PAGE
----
“Napoleon the Great” is a great way into the Napoleonic era
I have been looking for an audiobook that explains the Napoleonic period. So I tried Andrew Roberts’s epic, Napoleon the Great.
I have many audiobooks to choose from, as I have finished over 200. In that amount, you may not be surprised to find that I ran into audiobooks that I regretted buying. I ended up listening to a few bad audiobooks, as Audible places limits on the numbers of audiobooks that can be returned. Audible does this to prevent people from abusing their system. As otherwise, people could simply return audiobooks after they had finished them and never pay for them. As I wanted my money’s worth, I ended up listening to them.
In my experience, bad audiobooks suffer from two common flaws. Starting off, with bad narration usually provided without enthusiasm, in a boring and dull manor. Just as it is with potentially good movies ruined by bad acting, the same goes with audiobooks. The other flaw being the books themselves, as no amount of good voice acting can save them. The most common flaw with books comes when they are stretched out way too long, to fill an excessive page count.
However most of the time the narration is brilliant and brings the book to life, usually done by a very enthusiastic narrator. Furthermore, the costs of narration if done by a professional actor, will limit the numbers of books that will become audiobooks. The same selective process happens when it comes to which books that are turned into films. Take for example the Lord of the Rings and Harry Potter movie franchise that started out as books.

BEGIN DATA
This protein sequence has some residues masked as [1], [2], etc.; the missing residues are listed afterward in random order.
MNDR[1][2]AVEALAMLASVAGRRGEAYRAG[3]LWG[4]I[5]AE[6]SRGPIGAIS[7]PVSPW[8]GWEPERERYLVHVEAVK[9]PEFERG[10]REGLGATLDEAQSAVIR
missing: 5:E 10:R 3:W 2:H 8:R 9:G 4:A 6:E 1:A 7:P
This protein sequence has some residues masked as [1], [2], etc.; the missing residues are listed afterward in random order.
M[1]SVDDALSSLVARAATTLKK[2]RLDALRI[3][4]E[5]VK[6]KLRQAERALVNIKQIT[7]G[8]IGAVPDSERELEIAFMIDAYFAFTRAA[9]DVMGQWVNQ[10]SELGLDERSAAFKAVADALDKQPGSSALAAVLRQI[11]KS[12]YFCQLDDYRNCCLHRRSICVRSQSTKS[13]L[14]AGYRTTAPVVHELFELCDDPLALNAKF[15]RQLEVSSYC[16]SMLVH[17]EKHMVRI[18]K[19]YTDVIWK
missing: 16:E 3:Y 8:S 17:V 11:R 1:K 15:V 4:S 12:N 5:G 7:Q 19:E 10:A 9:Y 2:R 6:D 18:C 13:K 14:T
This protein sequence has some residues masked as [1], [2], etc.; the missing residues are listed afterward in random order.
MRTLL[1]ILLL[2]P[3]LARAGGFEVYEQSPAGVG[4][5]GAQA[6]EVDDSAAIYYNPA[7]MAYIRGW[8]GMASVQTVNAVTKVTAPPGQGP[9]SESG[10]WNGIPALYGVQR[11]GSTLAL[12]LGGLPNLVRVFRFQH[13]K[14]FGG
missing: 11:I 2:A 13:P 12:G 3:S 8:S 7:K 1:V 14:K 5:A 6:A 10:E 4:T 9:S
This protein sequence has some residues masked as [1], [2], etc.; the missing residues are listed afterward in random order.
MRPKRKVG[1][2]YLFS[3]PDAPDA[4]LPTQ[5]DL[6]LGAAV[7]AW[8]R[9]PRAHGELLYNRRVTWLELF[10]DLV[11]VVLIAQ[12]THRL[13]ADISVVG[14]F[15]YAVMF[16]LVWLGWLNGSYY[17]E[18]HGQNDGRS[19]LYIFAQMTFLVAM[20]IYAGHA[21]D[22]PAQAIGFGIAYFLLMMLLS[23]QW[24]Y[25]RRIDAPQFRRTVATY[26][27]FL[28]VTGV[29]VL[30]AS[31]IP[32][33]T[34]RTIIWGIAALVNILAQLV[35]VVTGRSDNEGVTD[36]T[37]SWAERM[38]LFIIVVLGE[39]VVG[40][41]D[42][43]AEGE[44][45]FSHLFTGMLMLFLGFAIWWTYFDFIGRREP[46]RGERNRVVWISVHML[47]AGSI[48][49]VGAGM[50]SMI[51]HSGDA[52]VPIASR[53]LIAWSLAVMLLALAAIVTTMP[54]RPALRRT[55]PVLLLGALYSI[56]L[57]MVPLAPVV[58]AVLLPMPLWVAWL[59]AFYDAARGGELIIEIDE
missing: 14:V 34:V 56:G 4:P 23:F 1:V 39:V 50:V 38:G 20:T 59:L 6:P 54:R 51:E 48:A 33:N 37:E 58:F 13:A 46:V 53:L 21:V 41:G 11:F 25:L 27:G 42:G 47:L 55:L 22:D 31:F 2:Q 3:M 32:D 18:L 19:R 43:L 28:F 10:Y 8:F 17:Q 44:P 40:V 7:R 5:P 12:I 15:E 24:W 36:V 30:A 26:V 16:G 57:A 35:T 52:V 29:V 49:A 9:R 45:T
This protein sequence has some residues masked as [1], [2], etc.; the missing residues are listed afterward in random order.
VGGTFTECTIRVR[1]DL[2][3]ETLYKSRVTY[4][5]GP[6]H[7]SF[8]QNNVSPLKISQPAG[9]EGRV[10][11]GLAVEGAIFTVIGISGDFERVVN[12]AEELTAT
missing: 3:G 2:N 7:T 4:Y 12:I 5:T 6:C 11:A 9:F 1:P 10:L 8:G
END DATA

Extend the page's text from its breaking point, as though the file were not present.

By the way, this is just my opinion and I do not intended to take away any enjoyment from these who liked these books. Below are the three worst books I have so far come across:
Let us start with the least worst of the three, Victorious Century: The United Kingdom, 1800-1906 by David Cannadine. It is a brilliant example of a good book ruined by poor narration. If you do not believe me, follow the hyperlink in reference for the book above and you can hear a sample of the narration on the purchase page. The narration almost seemed to be design to put you to sleep, with its very monotone and robotic deliverance. You can tell that the narrator has very little enthusiasm for the book, almost as if he was doing a paint by numbers job.1
However if you can look past the narration, the Victorious Century itself is well written and highly informative. Otherwise, it would have been farther down this list, as the narration is the worst that I can remember. Furthermore, I was still able to finish the book, even if I had to use a lot of stops and starts.1